An employee for the Centers for Disease Control and Prevention who was reported missing more than seven weeks ago was found drowned in a river not far from his house, with no sign of foul play, authorities said Thursday.
Police are awaiting a final report from the medical examiner, but unless new information comes forward, the investigation is expected to conclude soon, officials said.
About a week before his disappearance, Cunningham was told by his CDC supervisor that he would not get a promotion; an explanation was given to him on February 12 - the Monday he went missing. Posts online presented Cunningham as a flu vaccine whistleblower.
But Cunningham worked in the CDC's chronic disease unit, not in the section that deals with infectious disease, according to authorities. He had also called in sick February 8 and 9, the two previous workdays, O'Connor said.
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On Thursday O'Connor said the circumstances around Cunningham's own death may never be understood. During an April 5 press conference, Atlanta police could not explain why the CDC worker did not have any of his belongings with him when he died. Cunningham was wearing his favorite jogging shoes when he was found by a group of fishermen, police said.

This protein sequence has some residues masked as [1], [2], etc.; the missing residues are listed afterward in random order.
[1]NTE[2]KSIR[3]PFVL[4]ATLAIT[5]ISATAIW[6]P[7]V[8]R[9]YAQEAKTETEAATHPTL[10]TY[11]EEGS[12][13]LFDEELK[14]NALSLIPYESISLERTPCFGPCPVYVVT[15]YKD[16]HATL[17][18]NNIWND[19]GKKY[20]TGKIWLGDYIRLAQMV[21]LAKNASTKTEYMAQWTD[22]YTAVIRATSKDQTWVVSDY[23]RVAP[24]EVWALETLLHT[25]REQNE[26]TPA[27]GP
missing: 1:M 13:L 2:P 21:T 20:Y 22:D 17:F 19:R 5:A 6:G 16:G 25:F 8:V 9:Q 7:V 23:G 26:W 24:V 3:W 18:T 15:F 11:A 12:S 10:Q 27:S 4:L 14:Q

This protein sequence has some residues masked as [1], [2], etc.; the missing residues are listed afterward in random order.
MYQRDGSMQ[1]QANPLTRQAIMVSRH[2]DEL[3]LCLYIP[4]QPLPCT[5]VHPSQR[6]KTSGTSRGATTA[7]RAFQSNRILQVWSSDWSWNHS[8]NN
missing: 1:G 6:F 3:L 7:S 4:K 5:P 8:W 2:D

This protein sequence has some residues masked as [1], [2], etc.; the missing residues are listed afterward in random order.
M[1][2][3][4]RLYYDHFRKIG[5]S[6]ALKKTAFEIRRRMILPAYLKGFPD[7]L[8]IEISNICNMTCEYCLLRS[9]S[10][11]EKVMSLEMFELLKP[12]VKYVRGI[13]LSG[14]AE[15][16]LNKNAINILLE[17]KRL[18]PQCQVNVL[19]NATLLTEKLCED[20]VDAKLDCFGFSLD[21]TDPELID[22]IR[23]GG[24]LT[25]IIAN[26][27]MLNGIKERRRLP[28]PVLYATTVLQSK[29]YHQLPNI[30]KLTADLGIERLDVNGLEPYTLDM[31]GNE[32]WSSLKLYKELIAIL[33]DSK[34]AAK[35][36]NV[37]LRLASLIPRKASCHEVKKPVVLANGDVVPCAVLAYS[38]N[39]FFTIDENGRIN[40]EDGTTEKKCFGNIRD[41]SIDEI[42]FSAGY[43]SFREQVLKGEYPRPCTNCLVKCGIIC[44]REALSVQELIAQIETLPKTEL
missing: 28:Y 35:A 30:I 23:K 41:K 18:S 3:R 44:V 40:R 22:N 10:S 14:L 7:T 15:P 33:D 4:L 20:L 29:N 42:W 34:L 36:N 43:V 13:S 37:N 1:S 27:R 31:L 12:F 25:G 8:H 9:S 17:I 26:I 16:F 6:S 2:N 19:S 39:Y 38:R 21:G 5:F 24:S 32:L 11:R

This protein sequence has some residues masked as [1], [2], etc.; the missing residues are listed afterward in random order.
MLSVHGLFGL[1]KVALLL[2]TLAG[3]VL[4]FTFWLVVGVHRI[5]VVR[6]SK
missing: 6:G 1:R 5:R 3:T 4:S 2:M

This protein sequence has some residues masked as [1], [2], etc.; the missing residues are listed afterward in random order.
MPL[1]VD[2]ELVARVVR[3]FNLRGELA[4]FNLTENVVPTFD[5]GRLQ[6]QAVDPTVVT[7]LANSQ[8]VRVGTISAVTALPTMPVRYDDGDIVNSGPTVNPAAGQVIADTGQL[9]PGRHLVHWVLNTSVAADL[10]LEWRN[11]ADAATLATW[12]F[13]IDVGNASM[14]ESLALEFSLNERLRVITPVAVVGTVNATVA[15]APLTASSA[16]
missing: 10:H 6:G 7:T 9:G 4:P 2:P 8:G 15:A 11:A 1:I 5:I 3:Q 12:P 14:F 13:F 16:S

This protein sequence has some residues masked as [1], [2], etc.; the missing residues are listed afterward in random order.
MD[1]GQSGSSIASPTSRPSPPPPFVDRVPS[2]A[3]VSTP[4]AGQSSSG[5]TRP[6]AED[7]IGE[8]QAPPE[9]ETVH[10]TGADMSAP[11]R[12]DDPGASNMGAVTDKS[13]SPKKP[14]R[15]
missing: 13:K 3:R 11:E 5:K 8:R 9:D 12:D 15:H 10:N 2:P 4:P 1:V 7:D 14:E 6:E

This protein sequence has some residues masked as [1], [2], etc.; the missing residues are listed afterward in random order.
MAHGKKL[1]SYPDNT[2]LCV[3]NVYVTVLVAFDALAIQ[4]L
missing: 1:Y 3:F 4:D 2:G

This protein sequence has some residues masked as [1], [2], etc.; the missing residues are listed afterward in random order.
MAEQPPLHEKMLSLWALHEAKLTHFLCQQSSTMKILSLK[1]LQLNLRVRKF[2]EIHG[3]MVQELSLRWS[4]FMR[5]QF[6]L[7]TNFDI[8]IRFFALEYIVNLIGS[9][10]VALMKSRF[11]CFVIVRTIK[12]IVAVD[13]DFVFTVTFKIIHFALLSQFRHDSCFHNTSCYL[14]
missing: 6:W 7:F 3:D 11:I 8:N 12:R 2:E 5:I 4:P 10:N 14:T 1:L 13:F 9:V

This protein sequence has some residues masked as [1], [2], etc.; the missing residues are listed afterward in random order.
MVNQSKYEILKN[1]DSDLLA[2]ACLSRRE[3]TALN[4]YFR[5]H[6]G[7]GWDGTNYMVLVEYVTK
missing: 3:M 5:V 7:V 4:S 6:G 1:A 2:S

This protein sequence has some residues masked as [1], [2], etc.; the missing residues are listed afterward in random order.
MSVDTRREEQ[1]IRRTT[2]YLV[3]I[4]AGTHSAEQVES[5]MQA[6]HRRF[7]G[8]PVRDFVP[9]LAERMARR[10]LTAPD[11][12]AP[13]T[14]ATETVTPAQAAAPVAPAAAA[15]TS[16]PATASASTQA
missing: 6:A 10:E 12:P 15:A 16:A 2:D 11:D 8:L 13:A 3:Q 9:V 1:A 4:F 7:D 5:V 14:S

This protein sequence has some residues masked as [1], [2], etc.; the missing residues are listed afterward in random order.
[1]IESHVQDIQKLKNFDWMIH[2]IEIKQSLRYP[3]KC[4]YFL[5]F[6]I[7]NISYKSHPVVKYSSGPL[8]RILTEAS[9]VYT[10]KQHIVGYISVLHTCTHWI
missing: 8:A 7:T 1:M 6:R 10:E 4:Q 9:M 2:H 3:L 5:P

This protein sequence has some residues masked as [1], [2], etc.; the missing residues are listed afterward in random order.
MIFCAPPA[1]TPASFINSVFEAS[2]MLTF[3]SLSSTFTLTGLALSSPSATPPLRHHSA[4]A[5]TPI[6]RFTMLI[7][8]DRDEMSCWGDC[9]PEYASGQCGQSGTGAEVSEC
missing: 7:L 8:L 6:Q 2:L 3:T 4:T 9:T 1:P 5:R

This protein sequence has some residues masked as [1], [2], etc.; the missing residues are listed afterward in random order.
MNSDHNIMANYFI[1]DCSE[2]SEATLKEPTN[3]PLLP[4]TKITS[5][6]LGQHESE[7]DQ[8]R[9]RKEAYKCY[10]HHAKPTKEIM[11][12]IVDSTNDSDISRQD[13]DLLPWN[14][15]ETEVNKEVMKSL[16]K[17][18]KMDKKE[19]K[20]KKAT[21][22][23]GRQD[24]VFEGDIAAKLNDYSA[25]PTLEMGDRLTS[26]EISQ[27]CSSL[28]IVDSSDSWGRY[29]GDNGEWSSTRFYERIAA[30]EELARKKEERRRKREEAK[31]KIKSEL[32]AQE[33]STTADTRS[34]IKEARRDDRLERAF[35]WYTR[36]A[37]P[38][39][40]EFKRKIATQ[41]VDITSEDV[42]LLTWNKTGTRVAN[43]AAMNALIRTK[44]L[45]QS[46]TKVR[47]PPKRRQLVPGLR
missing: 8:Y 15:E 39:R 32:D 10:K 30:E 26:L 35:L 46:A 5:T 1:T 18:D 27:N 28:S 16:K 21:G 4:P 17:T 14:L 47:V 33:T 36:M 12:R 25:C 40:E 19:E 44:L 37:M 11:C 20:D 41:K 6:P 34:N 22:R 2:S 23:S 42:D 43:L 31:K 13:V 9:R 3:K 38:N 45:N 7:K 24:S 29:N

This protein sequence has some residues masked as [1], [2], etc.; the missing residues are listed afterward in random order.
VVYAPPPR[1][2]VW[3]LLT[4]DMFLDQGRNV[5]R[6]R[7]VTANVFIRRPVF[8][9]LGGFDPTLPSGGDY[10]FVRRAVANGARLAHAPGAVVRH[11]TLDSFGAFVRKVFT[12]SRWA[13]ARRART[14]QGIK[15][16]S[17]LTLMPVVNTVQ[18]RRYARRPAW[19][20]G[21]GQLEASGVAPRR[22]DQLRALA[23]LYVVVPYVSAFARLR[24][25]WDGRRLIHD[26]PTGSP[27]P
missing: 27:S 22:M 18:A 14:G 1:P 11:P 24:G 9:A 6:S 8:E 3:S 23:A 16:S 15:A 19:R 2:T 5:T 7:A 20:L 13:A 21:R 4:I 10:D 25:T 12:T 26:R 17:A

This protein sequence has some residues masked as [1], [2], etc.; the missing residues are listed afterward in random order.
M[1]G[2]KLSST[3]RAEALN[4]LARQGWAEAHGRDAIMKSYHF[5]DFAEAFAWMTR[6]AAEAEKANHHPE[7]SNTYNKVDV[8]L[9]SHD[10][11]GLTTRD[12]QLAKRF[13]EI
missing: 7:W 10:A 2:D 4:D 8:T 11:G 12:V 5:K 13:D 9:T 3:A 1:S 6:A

The condition of the body is "consistent" with Cunningham having been in the river since he first went missing, Gorniak said. When his body was discovered, authorities said they found three crystals inside one of his pockets, which were items O'Connor said Cunningham was known to collect. In his home, they found his keys, phone, wallet containing his credit and debit cards and identification, and they even found his passport. He earned a spot previous year in the Atlanta Business Chronicle's 40 Under 40 list, a who's who of the city's young standouts. The CDC did not identify any problems with his job performance or workplace issues beyond the promotion denial, O'Connor said.
By outward appearances, Cunningham seemed to have a successful career. His work as a Public Health Service commander including responding to public health emergencies such as the Ebola virus and Zika virus. So was his beloved Tibetan spaniel, which concerned his family. Acting CDC Director Anne Schuchat, M.D. issued a statement on March 12 addressing the Morehouse and Harvard graduate saying that if "Tim reads this message", they hope that he comes home soon.
Four times since their son went missing, Cunningham's parents have been told that a body had been found.